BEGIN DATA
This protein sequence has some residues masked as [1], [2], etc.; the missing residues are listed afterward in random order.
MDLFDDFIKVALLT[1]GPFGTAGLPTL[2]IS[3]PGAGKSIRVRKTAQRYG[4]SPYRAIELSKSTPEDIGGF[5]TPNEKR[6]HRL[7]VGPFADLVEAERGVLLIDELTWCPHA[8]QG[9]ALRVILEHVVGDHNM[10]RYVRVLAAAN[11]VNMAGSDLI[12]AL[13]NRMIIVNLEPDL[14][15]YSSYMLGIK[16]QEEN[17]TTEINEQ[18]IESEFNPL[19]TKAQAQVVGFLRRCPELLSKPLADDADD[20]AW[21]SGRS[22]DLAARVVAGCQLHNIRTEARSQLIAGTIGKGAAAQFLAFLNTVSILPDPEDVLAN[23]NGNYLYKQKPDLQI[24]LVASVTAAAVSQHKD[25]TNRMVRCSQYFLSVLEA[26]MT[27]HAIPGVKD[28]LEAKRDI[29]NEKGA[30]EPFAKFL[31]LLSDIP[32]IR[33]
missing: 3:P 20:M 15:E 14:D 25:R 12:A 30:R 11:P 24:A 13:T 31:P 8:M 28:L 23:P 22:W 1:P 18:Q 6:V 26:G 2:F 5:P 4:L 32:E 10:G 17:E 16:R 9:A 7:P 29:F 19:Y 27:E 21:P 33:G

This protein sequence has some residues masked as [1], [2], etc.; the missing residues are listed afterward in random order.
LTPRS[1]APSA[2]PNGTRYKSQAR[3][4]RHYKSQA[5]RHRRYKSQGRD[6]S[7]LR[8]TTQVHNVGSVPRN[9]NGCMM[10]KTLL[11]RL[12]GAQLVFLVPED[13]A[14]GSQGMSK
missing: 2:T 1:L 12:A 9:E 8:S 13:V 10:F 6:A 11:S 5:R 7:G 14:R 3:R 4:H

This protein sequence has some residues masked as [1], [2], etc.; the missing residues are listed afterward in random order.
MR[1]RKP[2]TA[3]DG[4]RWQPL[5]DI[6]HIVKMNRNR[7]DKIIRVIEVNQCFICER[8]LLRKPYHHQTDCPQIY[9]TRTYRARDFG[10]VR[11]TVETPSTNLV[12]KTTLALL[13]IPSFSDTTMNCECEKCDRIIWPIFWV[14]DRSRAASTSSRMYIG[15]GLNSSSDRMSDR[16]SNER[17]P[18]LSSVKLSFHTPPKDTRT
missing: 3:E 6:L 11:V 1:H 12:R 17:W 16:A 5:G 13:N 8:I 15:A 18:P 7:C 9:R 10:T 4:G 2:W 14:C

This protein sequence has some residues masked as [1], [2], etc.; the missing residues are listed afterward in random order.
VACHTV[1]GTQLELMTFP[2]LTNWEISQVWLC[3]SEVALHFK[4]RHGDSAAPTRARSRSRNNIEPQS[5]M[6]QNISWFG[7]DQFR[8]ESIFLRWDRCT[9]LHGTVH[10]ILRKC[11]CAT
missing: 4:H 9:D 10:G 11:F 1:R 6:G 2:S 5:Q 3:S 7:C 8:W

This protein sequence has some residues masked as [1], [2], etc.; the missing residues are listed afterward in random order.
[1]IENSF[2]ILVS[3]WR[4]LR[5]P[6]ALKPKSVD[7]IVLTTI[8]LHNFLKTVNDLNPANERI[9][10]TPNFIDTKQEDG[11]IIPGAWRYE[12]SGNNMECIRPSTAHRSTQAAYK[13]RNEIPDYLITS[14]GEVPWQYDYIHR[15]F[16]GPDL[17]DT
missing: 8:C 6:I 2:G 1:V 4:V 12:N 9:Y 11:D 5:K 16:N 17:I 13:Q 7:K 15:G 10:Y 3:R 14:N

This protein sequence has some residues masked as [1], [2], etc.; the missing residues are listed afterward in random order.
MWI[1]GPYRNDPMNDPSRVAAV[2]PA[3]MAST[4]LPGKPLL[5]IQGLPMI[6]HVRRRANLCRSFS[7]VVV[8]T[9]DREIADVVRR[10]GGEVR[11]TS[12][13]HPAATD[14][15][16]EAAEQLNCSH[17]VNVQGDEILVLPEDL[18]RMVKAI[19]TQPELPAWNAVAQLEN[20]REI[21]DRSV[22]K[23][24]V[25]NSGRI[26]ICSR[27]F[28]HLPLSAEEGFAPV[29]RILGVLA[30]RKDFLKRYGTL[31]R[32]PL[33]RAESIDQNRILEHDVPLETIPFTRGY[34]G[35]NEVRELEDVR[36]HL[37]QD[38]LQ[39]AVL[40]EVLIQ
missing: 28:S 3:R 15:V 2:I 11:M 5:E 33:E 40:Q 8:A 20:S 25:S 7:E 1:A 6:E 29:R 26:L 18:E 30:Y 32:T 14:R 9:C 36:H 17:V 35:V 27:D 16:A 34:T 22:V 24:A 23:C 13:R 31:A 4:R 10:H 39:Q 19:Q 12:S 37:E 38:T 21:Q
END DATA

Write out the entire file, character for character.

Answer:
This protein sequence has some residues masked as [1], [2], etc.; the missing residues are listed afterward in random order.
MDLFDDFIKVALLT[1]GPFGTAGLPTL[2]IS[3]PGAGKSIRVRKTAQRYG[4]SPYRAIELSKSTPEDIGGF[5]TPNEKR[6]HRL[7]VGPFADLVEAERGVLLIDELTWCPHA[8]QG[9]ALRVILEHVVGDHNM[10]RYVRVLAAAN[11]VNMAGSDLI[12]AL[13]NRMIIVNLEPDL[14][15]YSSYMLGIK[16]QEEN[17]TTEINEQ[18]IESEFNPL[19]TKAQAQVVGFLRRCPELLSKPLADDADD[20]AW[21]SGRS[22]DLAARVVAGCQLHNIRTEARSQLIAGTIGKGAAAQFLAFLNTVSILPDPEDVLAN[23]NGNYLYKQKPDLQI[24]LVASVTAAAVSQHKD[25]TNRMVRCSQYFLSVLEA[26]MT[27]HAIPGVKD[28]LEAKRDI[29]NEKGA[30]EPFAKFL[31]LLSDIP[32]IR[33]
missing: 3:P 20:M 15:E 14:D 25:R 12:A 30:R 11:P 24:A 13:T 31:P 8:M 28:L 23:P 22:W 1:P 18:Q 6:V 26:G 2:F 5:P 4:L 32:E 10:G 17:E 16:R 9:A 7:P 29:F 19:Y 27:E 21:P 33:G

This protein sequence has some residues masked as [1], [2], etc.; the missing residues are listed afterward in random order.
LTPRS[1]APSA[2]PNGTRYKSQAR[3][4]RHYKSQA[5]RHRRYKSQGRD[6]S[7]LR[8]TTQVHNVGSVPRN[9]NGCMM[10]KTLL[11]RL[12]GAQLVFLVPED[13]A[14]GSQGMSK
missing: 2:T 1:L 12:A 9:E 8:S 13:V 10:F 6:A 11:S 5:R 7:G 14:R 3:R 4:H

This protein sequence has some residues masked as [1], [2], etc.; the missing residues are listed afterward in random order.
MR[1]RKP[2]TA[3]DG[4]RWQPL[5]DI[6]HIVKMNRNR[7]DKIIRVIEVNQCFICER[8]LLRKPYHHQTDCPQIY[9]TRTYRARDFG[10]VR[11]TVETPSTNLV[12]KTTLALL[13]IPSFSDTTMNCECEKCDRIIWPIFWV[14]DRSRAASTSSRMYIG[15]GLNSSSDRMSDR[16]SNER[17]P[18]LSSVKLSFHTPPKDTRT
missing: 3:E 6:L 11:V 1:H 12:R 17:W 16:A 5:G 13:N 8:I 15:A 18:P 7:C 9:R 10:T 4:G 2:W 14:C

This protein sequence has some residues masked as [1], [2], etc.; the missing residues are listed afterward in random order.
VACHTV[1]GTQLELMTFP[2]LTNWEISQVWLC[3]SEVALHFK[4]RHGDSAAPTRARSRSRNNIEPQS[5]M[6]QNISWFG[7]DQFR[8]ESIFLRWDRCT[9]LHGTVH[10]ILRKC[11]CAT
missing: 4:H 9:D 10:G 11:F 1:R 6:G 2:S 5:Q 3:S 7:C 8:W

This protein sequence has some residues masked as [1], [2], etc.; the missing residues are listed afterward in random order.
[1]IENSF[2]ILVS[3]WR[4]LR[5]P[6]ALKPKSVD[7]IVLTTI[8]LHNFLKTVNDLNPANERI[9][10]TPNFIDTKQEDG[11]IIPGAWRYE[12]SGNNMECIRPSTAHRSTQAAYK[13]RNEIPDYLITS[14]GEVPWQYDYIHR[15]F[16]GPDL[17]DT
missing: 8:C 6:I 2:G 1:V 4:V 12:N 9:Y 11:D 5:K 16:N 17:I 13:Q 7:K 15:G 10:Y 3:R 14:N

This protein sequence has some residues masked as [1], [2], etc.; the missing residues are listed afterward in random order.
MWI[1]GPYRNDPMNDPSRVAAV[2]PA[3]MAST[4]LPGKPLL[5]IQGLPMI[6]HVRRRANLCRSFS[7]VVV[8]T[9]DREIADVVRR[10]GGEVR[11]TS[12][13]HPAATD[14][15][16]EAAEQLNCSH[17]VNVQGDEILVLPEDL[18]RMVKAI[19]TQPELPAWNAVAQLEN[20]REI[21]DRSV[22]K[23][24]V[25]NSGRI[26]ICSR[27]F[28]HLPLSAEEGFAPV[29]RILGVLA[30]RKDFLKRYGTL[31]R[32]PL[33]RAESIDQNRILEHDVPLETIPFTRGY[34]G[35]NEVRELEDVR[36]HL[37]QD[38]LQ[39]AVL[40]EVLIQ
missing: 28:S 3:R 15:V 2:I 11:M 5:E 33:E 40:Q 8:A 20:S 25:S 7:E 1:A 6:E 29:R 26:L 18:E 30:Y 32:T 14:R 9:C 36:H 17:V 35:V 27:D 16:A 34:T 22:V 24:A 23:C 13:R 31:A 4:R 10:H 39:Q 19:Q 12:S 37:E 38:T 21:Q